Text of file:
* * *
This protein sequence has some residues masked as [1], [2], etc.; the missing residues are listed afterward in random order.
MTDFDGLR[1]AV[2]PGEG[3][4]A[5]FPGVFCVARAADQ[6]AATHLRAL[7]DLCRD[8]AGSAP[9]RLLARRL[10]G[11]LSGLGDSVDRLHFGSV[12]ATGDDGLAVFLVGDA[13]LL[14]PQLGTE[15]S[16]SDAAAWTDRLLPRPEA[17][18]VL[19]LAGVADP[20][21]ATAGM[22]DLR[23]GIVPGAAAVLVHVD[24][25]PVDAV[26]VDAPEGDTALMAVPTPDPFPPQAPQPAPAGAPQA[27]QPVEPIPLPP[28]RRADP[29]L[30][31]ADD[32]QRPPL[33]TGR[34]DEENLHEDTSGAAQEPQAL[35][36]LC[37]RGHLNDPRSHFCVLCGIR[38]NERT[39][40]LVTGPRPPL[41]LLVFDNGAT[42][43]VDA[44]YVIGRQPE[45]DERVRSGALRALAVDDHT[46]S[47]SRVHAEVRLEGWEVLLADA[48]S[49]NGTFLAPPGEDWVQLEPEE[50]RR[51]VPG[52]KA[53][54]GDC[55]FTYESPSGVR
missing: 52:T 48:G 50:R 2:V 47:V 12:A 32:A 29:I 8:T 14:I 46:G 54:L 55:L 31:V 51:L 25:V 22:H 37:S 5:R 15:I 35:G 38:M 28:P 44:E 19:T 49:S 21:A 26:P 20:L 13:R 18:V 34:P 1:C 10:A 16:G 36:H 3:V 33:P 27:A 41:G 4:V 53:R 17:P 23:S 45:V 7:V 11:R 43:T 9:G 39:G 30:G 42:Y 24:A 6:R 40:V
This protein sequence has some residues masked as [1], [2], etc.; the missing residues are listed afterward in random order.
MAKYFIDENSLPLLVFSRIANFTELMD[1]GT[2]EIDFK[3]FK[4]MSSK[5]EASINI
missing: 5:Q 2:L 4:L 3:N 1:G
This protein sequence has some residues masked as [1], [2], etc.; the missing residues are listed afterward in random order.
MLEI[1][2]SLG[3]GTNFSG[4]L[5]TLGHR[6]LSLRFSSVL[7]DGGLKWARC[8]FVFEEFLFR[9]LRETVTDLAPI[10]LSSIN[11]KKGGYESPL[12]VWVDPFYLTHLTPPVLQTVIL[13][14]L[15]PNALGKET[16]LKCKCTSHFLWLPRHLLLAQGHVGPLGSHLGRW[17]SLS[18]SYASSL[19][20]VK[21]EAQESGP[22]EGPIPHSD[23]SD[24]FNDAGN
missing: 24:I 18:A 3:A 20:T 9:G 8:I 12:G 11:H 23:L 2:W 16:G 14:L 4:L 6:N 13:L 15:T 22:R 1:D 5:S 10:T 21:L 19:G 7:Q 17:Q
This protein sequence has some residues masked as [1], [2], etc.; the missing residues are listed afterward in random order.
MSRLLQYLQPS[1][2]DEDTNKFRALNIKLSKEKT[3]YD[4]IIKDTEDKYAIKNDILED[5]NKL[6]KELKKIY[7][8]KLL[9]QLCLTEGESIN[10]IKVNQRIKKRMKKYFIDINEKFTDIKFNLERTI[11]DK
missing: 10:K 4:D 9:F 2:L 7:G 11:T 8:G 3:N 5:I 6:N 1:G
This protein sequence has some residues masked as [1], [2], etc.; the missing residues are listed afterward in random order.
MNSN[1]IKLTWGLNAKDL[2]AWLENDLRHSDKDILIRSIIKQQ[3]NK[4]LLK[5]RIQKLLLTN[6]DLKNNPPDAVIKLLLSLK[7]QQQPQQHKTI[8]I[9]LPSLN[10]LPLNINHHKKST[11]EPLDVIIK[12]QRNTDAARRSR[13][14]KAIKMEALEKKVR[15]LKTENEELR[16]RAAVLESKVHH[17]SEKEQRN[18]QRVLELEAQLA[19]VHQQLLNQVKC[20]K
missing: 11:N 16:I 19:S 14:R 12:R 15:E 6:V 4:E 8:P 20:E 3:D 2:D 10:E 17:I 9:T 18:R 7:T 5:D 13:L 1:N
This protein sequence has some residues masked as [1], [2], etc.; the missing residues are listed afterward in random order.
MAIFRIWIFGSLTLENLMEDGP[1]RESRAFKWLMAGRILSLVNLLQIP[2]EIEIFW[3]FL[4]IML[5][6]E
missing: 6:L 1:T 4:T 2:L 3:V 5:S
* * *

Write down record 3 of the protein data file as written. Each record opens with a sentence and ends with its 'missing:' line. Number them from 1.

This protein sequence has some residues masked as [1], [2], etc.; the missing residues are listed afterward in random order.
MLEI[1][2]SLG[3]GTNFSG[4]L[5]TLGHR[6]LSLRFSSVL[7]DGGLKWARC[8]FVFEEFLFR[9]LRETVTDLAPI[10]LSSIN[11]KKGGYESPL[12]VWVDPFYLTHLTPPVLQTVIL[13][14]L[15]PNALGKET[16]LKCKCTSHFLWLPRHLLLAQGHVGPLGSHLGRW[17]SLS[18]SYASSL[19][20]VK[21]EAQESGP[22]EGPIPHSD[23]SD[24]FNDAGN
missing: 24:I 18:A 3:A 20:T 9:G 8:I 12:G 11:H 23:L 2:W 16:G 14:L 4:L 6:N 13:L 15:T 22:R 1:D 5:S 10:T 21:L 19:G 7:Q 17:Q